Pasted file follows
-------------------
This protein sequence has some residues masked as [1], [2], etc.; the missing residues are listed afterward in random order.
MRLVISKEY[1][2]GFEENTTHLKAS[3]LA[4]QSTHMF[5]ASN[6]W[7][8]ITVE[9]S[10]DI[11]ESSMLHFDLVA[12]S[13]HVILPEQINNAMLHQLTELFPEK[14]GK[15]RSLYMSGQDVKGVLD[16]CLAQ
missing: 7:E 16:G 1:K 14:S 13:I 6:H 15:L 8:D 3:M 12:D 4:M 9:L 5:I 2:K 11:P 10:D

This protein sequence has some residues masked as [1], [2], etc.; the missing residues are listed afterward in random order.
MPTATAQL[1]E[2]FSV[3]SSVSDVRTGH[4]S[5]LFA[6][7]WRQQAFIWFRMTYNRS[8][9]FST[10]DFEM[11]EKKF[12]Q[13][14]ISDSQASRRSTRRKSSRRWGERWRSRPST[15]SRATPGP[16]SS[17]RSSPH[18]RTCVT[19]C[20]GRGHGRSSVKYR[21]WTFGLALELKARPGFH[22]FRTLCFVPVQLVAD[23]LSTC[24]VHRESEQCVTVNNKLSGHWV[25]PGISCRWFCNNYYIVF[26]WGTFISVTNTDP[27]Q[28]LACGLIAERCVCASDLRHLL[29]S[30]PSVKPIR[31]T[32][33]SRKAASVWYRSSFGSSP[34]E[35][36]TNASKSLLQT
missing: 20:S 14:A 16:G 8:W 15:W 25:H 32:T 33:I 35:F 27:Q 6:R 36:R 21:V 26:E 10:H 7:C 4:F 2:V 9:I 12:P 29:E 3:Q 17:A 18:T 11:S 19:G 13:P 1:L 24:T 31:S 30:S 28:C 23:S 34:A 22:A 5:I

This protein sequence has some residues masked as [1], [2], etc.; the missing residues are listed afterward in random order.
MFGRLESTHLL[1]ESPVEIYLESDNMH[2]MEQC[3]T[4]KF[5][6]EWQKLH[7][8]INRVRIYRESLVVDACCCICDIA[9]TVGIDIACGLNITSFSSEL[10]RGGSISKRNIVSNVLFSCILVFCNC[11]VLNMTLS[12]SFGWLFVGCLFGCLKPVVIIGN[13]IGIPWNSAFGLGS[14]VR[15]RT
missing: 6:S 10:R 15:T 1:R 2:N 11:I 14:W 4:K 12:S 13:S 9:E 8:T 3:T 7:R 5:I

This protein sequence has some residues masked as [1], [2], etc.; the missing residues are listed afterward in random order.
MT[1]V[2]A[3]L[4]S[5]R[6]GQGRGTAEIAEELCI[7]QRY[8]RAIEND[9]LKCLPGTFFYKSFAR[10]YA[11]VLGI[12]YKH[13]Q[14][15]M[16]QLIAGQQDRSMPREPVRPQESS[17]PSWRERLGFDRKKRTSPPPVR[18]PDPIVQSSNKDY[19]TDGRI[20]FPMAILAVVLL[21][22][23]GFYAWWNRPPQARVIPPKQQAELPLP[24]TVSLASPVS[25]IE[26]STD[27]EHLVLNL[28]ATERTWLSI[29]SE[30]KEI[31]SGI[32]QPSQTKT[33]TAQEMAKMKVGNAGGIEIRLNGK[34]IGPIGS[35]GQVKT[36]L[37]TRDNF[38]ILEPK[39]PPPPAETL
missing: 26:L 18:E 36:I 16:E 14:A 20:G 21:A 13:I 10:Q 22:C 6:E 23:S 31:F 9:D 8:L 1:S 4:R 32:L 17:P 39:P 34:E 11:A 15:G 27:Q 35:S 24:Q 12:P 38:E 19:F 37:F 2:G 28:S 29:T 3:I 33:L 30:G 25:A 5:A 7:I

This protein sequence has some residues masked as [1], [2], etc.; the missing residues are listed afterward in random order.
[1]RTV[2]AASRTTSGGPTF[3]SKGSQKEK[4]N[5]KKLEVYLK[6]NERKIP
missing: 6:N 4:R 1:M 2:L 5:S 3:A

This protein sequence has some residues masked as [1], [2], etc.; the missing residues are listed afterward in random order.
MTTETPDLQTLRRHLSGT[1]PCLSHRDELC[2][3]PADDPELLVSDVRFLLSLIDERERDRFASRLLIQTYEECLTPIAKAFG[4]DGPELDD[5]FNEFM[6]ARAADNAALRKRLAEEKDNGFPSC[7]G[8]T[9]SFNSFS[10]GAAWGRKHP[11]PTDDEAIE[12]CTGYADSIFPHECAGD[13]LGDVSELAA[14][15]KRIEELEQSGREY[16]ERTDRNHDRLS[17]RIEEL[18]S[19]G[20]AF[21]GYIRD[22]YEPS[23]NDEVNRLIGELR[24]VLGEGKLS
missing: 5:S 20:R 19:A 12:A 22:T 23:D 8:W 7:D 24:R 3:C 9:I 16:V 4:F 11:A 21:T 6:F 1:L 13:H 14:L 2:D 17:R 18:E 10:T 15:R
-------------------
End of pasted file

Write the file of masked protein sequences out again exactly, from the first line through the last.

This protein sequence has some residues masked as [1], [2], etc.; the missing residues are listed afterward in random order.
MRLVISKEY[1][2]GFEENTTHLKAS[3]LA[4]QSTHMF[5]ASN[6]W[7][8]ITVE[9]S[10]DI[11]ESSMLHFDLVA[12]S[13]HVILPEQINNAMLHQLTELFPEK[14]GK[15]RSLYMSGQDVKGVLD[16]CLAQ
missing: 7:E 16:G 1:K 14:S 13:I 6:H 15:L 8:D 3:M 12:D 4:M 9:L 5:I 2:K 11:P 10:D

This protein sequence has some residues masked as [1], [2], etc.; the missing residues are listed afterward in random order.
MPTATAQL[1]E[2]FSV[3]SSVSDVRTGH[4]S[5]LFA[6][7]WRQQAFIWFRMTYNRS[8][9]FST[10]DFEM[11]EKKF[12]Q[13][14]ISDSQASRRSTRRKSSRRWGERWRSRPST[15]SRATPGP[16]SS[17]RSSPH[18]RTCVT[19]C[20]GRGHGRSSVKYR[21]WTFGLALELKARPGFH[22]FRTLCFVPVQLVAD[23]LSTC[24]VHRESEQCVTVNNKLSGHWV[25]PGISCRWFCNNYYIVF[26]WGTFISVTNTDP[27]Q[28]LACGLIAERCVCASDLRHLL[29]S[30]PSVKPIR[31]T[32][33]SRKAASVWYRSSFGSSP[34]E[35][36]TNASKSLLQT
missing: 20:S 14:A 16:G 8:W 15:W 25:H 32:T 33:I 35:F 27:Q 6:R 36:R 21:V 26:E 10:H 7:C 4:F 2:V 9:I 12:P 29:E 3:Q 17:A 18:T 11:S 19:G 13:P 1:L 24:T 31:S 30:S 28:C 23:S 34:A 22:A 5:I

This protein sequence has some residues masked as [1], [2], etc.; the missing residues are listed afterward in random order.
MFGRLESTHLL[1]ESPVEIYLESDNMH[2]MEQC[3]T[4]KF[5][6]EWQKLH[7][8]INRVRIYRESLVVDACCCICDIA[9]TVGIDIACGLNITSFSSEL[10]RGGSISKRNIVSNVLFSCILVFCNC[11]VLNMTLS[12]SFGWLFVGCLFGCLKPVVIIGN[13]IGIPWNSAFGLGS[14]VR[15]RT
missing: 6:S 10:R 15:T 1:R 2:N 11:I 14:W 4:K 12:S 13:S 9:E 8:T 3:T 7:R 5:I

This protein sequence has some residues masked as [1], [2], etc.; the missing residues are listed afterward in random order.
MT[1]V[2]A[3]L[4]S[5]R[6]GQGRGTAEIAEELCI[7]QRY[8]RAIEND[9]LKCLPGTFFYKSFAR[10]YA[11]VLGI[12]YKH[13]Q[14][15]M[16]QLIAGQQDRSMPREPVRPQESS[17]PSWRERLGFDRKKRTSPPPVR[18]PDPIVQSSNKDY[19]TDGRI[20]FPMAILAVVLL[21][22][23]GFYAWWNRPPQARVIPPKQQAELPLP[24]TVSLASPVS[25]IE[26]STD[27]EHLVLNL[28]ATERTWLSI[29]SE[30]KEI[31]SGI[32]QPSQTKT[33]TAQEMAKMKVGNAGGIEIRLNGK[34]IGPIGS[35]GQVKT[36]L[37]TRDNF[38]ILEPK[39]PPPPAETL
missing: 26:L 18:E 36:I 16:E 14:A 20:G 21:A 13:I 10:Q 22:C 6:E 23:S 31:F 9:D 8:L 1:S 4:R 32:L 17:P 39:P 34:E 11:A 15:G 27:Q 35:S 24:Q 12:P 38:E 19:F 37:F 2:G 28:S 29:T 3:I 33:L 30:G 25:A 5:A 7:I

This protein sequence has some residues masked as [1], [2], etc.; the missing residues are listed afterward in random order.
[1]RTV[2]AASRTTSGGPTF[3]SKGSQKEK[4]N[5]KKLEVYLK[6]NERKIP
missing: 6:N 4:R 1:M 2:L 5:S 3:A

This protein sequence has some residues masked as [1], [2], etc.; the missing residues are listed afterward in random order.
MTTETPDLQTLRRHLSGT[1]PCLSHRDELC[2][3]PADDPELLVSDVRFLLSLIDERERDRFASRLLIQTYEECLTPIAKAFG[4]DGPELDD[5]FNEFM[6]ARAADNAALRKRLAEEKDNGFPSC[7]G[8]T[9]SFNSFS[10]GAAWGRKHP[11]PTDDEAIE[12]CTGYADSIFPHECAGD[13]LGDVSELAA[14][15]KRIEELEQSGREY[16]ERTDRNHDRLS[17]RIEEL[18]S[19]G[20]AF[21]GYIRD[22]YEPS[23]NDEVNRLIGELR[24]VLGEGKLS
missing: 5:S 20:R 19:A 12:A 22:T 23:D 8:W 7:D 24:R 3:C 9:I 16:V 4:F 11:A 21:T 6:F 1:L 13:H 14:L 2:D 17:R 18:E 10:T 15:R